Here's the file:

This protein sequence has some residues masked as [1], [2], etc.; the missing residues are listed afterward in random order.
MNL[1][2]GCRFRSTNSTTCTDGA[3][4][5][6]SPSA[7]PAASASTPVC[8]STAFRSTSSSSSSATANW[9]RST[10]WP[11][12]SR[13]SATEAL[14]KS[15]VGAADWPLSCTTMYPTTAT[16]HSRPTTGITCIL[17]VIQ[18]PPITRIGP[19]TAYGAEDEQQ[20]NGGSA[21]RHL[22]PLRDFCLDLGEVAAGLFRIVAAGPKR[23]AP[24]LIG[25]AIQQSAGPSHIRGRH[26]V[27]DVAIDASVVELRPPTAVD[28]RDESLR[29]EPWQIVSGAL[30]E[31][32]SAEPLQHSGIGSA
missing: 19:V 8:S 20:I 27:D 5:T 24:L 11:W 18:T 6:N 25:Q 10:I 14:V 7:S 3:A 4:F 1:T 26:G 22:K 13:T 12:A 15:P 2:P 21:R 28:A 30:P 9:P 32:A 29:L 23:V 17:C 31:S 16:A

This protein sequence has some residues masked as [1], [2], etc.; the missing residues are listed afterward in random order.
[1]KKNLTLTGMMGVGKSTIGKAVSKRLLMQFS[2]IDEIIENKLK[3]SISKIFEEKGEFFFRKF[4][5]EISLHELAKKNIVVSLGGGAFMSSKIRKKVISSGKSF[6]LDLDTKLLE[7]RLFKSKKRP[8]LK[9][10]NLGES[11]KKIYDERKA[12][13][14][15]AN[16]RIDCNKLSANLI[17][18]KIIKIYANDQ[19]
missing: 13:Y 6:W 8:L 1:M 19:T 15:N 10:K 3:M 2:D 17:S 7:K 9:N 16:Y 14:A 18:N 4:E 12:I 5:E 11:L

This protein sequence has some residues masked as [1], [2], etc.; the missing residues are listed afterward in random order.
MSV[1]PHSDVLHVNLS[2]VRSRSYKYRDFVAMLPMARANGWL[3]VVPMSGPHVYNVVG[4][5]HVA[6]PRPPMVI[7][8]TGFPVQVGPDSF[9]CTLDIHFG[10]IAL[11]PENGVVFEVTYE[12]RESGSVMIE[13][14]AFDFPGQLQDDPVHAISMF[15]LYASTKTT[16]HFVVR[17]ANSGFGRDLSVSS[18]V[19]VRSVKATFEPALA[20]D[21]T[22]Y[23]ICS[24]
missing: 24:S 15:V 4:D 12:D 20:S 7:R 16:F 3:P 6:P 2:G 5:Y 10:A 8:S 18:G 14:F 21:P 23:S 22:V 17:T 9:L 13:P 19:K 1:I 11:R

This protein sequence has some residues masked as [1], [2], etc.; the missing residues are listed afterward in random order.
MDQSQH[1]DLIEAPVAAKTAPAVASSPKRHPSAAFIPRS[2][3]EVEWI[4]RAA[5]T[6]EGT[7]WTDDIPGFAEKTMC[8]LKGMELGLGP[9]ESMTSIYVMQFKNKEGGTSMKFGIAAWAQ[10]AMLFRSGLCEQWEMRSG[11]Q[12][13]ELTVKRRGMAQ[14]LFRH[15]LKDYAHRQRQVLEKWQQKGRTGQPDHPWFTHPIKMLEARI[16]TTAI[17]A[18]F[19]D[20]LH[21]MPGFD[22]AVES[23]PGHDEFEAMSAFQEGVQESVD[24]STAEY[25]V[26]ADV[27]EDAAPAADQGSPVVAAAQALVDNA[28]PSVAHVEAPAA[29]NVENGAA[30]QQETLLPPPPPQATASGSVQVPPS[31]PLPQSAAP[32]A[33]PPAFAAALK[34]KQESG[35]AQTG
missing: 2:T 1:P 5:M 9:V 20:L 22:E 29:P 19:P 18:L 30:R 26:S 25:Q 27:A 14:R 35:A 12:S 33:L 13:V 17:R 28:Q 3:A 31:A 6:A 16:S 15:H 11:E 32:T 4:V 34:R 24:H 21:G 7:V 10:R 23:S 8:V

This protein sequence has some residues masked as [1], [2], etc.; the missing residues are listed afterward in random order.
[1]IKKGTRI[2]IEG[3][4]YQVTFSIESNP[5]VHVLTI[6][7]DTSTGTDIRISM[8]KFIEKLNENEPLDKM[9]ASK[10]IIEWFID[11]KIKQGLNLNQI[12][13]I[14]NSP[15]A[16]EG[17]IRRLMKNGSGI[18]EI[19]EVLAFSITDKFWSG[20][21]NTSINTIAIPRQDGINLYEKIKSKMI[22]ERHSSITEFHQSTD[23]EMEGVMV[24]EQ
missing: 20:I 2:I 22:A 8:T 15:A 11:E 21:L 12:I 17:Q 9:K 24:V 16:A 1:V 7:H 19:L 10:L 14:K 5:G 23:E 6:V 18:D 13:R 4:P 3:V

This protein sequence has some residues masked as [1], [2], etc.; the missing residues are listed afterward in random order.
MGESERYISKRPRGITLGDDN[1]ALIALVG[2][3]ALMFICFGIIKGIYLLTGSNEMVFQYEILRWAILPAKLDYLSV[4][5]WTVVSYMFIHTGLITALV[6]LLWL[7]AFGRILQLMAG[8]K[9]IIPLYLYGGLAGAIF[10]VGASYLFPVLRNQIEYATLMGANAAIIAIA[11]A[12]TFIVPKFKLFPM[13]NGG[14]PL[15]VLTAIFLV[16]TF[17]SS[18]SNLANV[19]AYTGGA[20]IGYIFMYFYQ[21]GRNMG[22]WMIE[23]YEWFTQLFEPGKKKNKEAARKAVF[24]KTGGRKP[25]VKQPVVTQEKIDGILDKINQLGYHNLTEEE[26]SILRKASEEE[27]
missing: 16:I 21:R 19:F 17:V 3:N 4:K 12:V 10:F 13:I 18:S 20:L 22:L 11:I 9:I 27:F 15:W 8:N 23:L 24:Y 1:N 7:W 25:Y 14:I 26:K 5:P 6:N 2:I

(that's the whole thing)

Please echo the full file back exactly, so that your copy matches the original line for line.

This protein sequence has some residues masked as [1], [2], etc.; the missing residues are listed afterward in random order.
MNL[1][2]GCRFRSTNSTTCTDGA[3][4][5][6]SPSA[7]PAASASTPVC[8]STAFRSTSSSSSSATANW[9]RST[10]WP[11][12]SR[13]SATEAL[14]KS[15]VGAADWPLSCTTMYPTTAT[16]HSRPTTGITCIL[17]VIQ[18]PPITRIGP[19]TAYGAEDEQQ[20]NGGSA[21]RHL[22]PLRDFCLDLGEVAAGLFRIVAAGPKR[23]AP[24]LIG[25]AIQQSAGPSHIRGRH[26]V[27]DVAIDASVVELRPPTAVD[28]RDESLR[29]EPWQIVSGAL[30]E[31][32]SAEPLQHSGIGSA
missing: 19:V 8:S 20:I 27:D 5:T 24:L 11:W 18:T 6:N 25:Q 10:I 14:V 7:S 3:A 4:F 1:T 26:G 22:K 13:T 12:A 15:P 2:P 21:R 28:A 30:P 9:P 32:A 29:L 23:V 17:C 31:S 16:A

This protein sequence has some residues masked as [1], [2], etc.; the missing residues are listed afterward in random order.
[1]KKNLTLTGMMGVGKSTIGKAVSKRLLMQFS[2]IDEIIENKLK[3]SISKIFEEKGEFFFRKF[4][5]EISLHELAKKNIVVSLGGGAFMSSKIRKKVISSGKSF[6]LDLDTKLLE[7]RLFKSKKRP[8]LK[9][10]NLGES[11]KKIYDERKA[12][13][14][15]AN[16]RIDCNKLSANLI[17][18]KIIKIYANDQ[19]
missing: 13:Y 6:W 8:L 1:M 19:T 15:N 10:K 3:M 2:D 17:S 7:K 9:N 16:Y 14:A 18:N 4:E 12:I 5:E 11:L

This protein sequence has some residues masked as [1], [2], etc.; the missing residues are listed afterward in random order.
MSV[1]PHSDVLHVNLS[2]VRSRSYKYRDFVAMLPMARANGWL[3]VVPMSGPHVYNVVG[4][5]HVA[6]PRPPMVI[7][8]TGFPVQVGPDSF[9]CTLDIHFG[10]IAL[11]PENGVVFEVTYE[12]RESGSVMIE[13][14]AFDFPGQLQDDPVHAISMF[15]LYASTKTT[16]HFVVR[17]ANSGFGRDLSVSS[18]V[19]VRSVKATFEPALA[20]D[21]T[22]Y[23]ICS[24]
missing: 24:S 15:V 4:D 12:D 20:S 7:R 16:F 3:P 6:P 2:G 5:Y 10:A 8:S 18:G 14:F 21:P 23:S 22:V 17:T 9:L 13:P 19:K 1:I 11:R

This protein sequence has some residues masked as [1], [2], etc.; the missing residues are listed afterward in random order.
MDQSQH[1]DLIEAPVAAKTAPAVASSPKRHPSAAFIPRS[2][3]EVEWI[4]RAA[5]T[6]EGT[7]WTDDIPGFAEKTMC[8]LKGMELGLGP[9]ESMTSIYVMQFKNKEGGTSMKFGIAAWAQ[10]AMLFRSGLCEQWEMRSG[11]Q[12][13]ELTVKRRGMAQ[14]LFRH[15]LKDYAHRQRQVLEKWQQKGRTGQPDHPWFTHPIKMLEARI[16]TTAI[17]A[18]F[19]D[20]LH[21]MPGFD[22]AVES[23]PGHDEFEAMSAFQEGVQESVD[24]STAEY[25]V[26]ADV[27]EDAAPAADQGSPVVAAAQALVDNA[28]PSVAHVEAPAA[29]NVENGAA[30]QQETLLPPPPPQATASGSVQVPPS[31]PLPQSAAP[32]A[33]PPAFAAALK[34]KQESG[35]AQTG
missing: 2:T 1:P 5:M 9:V 20:L 22:E 29:P 19:P 18:L 30:R 26:S 25:Q 27:A 14:R 35:A 12:S 33:L 13:V 17:R 28:Q 3:A 31:A 6:A 16:S 15:H 11:E 32:T 4:V 34:R 24:H 21:G 7:V 10:R 23:S 8:V

This protein sequence has some residues masked as [1], [2], etc.; the missing residues are listed afterward in random order.
[1]IKKGTRI[2]IEG[3][4]YQVTFSIESNP[5]VHVLTI[6][7]DTSTGTDIRISM[8]KFIEKLNENEPLDKM[9]ASK[10]IIEWFID[11]KIKQGLNLNQI[12][13]I[14]NSP[15]A[16]EG[17]IRRLMKNGSGI[18]EI[19]EVLAFSITDKFWSG[20][21]NTSINTIAIPRQDGINLYEKIKSKMI[22]ERHSSITEFHQSTD[23]EMEGVMV[24]EQ
missing: 20:I 2:I 22:A 8:T 15:A 11:E 21:L 12:I 17:Q 9:K 24:V 16:A 1:V 7:H 19:L 10:L 14:K 5:G 23:E 6:V 18:D 13:R 4:P 3:V

This protein sequence has some residues masked as [1], [2], etc.; the missing residues are listed afterward in random order.
MGESERYISKRPRGITLGDDN[1]ALIALVG[2][3]ALMFICFGIIKGIYLLTGSNEMVFQYEILRWAILPAKLDYLSV[4][5]WTVVSYMFIHTGLITALV[6]LLWL[7]AFGRILQLMAG[8]K[9]IIPLYLYGGLAGAIF[10]VGASYLFPVLRNQIEYATLMGANAAIIAIA[11]A[12]TFIVPKFKLFPM[13]NGG[14]PL[15]VLTAIFLV[16]TF[17]SS[18]SNLANV[19]AYTGGA[20]IGYIFMYFYQ[21]GRNMG[22]WMIE[23]YEWFTQLFEPGKKKNKEAARKAVF[24]KTGGRKP[25]VKQPVVTQEKIDGILDKINQLGYHNLTEEE[26]SILRKASEEE[27]
missing: 16:I 21:R 19:F 17:V 3:N 4:K 12:V 10:F 13:I 18:S 20:L 22:L 11:I 9:I 27:F 15:W 8:N 23:L 24:Y 1:N 7:W 25:Y 14:I 26:K 5:P 6:N 2:I